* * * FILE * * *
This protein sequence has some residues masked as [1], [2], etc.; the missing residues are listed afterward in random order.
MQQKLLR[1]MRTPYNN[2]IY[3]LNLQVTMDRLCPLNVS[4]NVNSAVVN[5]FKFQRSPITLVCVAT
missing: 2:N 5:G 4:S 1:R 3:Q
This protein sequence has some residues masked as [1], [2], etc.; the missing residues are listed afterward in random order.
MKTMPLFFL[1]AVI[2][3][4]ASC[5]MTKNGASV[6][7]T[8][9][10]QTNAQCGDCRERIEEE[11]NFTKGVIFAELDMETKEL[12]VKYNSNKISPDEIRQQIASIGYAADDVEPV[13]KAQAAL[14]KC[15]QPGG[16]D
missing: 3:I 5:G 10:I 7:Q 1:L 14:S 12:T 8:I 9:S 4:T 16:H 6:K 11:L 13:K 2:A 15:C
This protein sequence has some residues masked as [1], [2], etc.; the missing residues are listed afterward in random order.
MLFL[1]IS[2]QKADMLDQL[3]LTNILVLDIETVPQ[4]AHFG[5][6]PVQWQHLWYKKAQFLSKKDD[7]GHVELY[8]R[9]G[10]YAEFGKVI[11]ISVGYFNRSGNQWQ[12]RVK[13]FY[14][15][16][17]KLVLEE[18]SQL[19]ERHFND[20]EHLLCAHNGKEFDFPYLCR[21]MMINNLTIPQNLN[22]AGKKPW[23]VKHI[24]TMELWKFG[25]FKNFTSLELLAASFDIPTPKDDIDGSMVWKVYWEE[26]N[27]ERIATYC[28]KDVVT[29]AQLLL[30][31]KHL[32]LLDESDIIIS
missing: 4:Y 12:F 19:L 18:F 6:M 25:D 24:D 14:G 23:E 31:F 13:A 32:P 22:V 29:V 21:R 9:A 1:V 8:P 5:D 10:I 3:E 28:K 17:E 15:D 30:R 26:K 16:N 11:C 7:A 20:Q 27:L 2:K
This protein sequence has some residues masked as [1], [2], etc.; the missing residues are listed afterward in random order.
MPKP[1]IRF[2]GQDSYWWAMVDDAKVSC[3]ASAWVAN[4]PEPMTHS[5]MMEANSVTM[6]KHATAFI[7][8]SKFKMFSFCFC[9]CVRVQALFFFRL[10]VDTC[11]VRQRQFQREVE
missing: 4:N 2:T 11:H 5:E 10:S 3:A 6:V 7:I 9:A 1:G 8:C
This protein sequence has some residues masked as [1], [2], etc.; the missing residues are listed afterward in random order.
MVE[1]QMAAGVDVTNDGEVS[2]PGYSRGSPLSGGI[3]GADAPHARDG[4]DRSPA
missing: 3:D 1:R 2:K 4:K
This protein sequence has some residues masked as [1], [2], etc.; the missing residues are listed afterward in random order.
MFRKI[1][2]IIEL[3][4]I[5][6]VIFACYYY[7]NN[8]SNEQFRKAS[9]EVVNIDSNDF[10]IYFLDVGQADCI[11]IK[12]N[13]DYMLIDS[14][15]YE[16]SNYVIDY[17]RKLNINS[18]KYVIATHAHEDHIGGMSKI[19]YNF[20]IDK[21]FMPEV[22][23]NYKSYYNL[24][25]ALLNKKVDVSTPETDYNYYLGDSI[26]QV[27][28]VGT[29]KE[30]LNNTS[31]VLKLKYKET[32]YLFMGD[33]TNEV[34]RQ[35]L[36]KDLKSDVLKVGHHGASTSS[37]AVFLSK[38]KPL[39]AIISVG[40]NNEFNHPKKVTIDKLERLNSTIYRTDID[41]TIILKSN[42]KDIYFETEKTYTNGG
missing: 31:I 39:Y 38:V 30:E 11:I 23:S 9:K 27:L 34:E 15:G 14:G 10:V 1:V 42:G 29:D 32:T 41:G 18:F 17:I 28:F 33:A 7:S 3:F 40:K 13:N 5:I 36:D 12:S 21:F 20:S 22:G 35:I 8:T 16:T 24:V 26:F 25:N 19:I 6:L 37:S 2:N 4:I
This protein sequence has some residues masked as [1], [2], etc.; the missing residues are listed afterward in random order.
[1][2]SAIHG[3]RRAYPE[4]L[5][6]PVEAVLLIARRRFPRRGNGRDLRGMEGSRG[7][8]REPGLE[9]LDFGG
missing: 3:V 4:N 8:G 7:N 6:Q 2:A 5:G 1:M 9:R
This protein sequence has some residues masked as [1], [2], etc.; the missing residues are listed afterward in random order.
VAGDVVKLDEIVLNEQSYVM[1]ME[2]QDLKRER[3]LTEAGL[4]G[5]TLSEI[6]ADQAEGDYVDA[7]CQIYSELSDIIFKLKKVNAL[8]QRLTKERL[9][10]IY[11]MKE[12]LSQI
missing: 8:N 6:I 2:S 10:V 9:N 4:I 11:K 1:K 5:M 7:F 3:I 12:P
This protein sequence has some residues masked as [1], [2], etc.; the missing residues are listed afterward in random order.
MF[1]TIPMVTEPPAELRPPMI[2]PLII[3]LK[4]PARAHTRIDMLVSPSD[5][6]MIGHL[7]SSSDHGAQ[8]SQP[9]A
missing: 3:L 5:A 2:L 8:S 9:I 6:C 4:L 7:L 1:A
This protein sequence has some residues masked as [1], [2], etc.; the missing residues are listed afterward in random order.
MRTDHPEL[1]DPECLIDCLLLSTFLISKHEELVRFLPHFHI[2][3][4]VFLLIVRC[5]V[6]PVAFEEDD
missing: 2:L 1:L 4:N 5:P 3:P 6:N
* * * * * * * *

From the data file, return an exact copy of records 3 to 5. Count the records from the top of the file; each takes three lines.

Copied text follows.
This protein sequence has some residues masked as [1], [2], etc.; the missing residues are listed afterward in random order.
MLFL[1]IS[2]QKADMLDQL[3]LTNILVLDIETVPQ[4]AHFG[5][6]PVQWQHLWYKKAQFLSKKDD[7]GHVELY[8]R[9]G[10]YAEFGKVI[11]ISVGYFNRSGNQWQ[12]RVK[13]FY[14][15][16][17]KLVLEE[18]SQL[19]ERHFND[20]EHLLCAHNGKEFDFPYLCR[21]MMINNLTIPQNLN[22]AGKKPW[23]VKHI[24]TMELWKFG[25]FKNFTSLELLAASFDIPTPKDDIDGSMVWKVYWEE[26]N[27]ERIATYC[28]KDVVT[29]AQLLL[30][31]KHL[32]LLDESDIIIS
missing: 4:Y 12:F 19:L 18:F 6:M 25:D 24:D 14:G 23:E 31:F 13:A 32:P 22:V 29:V 21:R 9:A 1:V 8:P 5:D 10:I 3:E 28:K 17:E 15:D 30:R 26:K 16:N 11:C 7:A 20:Q 27:L 2:K
This protein sequence has some residues masked as [1], [2], etc.; the missing residues are listed afterward in random order.
MPKP[1]IRF[2]GQDSYWWAMVDDAKVSC[3]ASAWVAN[4]PEPMTHS[5]MMEANSVTM[6]KHATAFI[7][8]SKFKMFSFCFC[9]CVRVQALFFFRL[10]VDTC[11]VRQRQFQREVE
missing: 4:N 2:T 11:H 5:E 10:S 3:A 6:V 7:I 9:A 1:G 8:C
This protein sequence has some residues masked as [1], [2], etc.; the missing residues are listed afterward in random order.
MVE[1]QMAAGVDVTNDGEVS[2]PGYSRGSPLSGGI[3]GADAPHARDG[4]DRSPA
missing: 3:D 1:R 2:K 4:K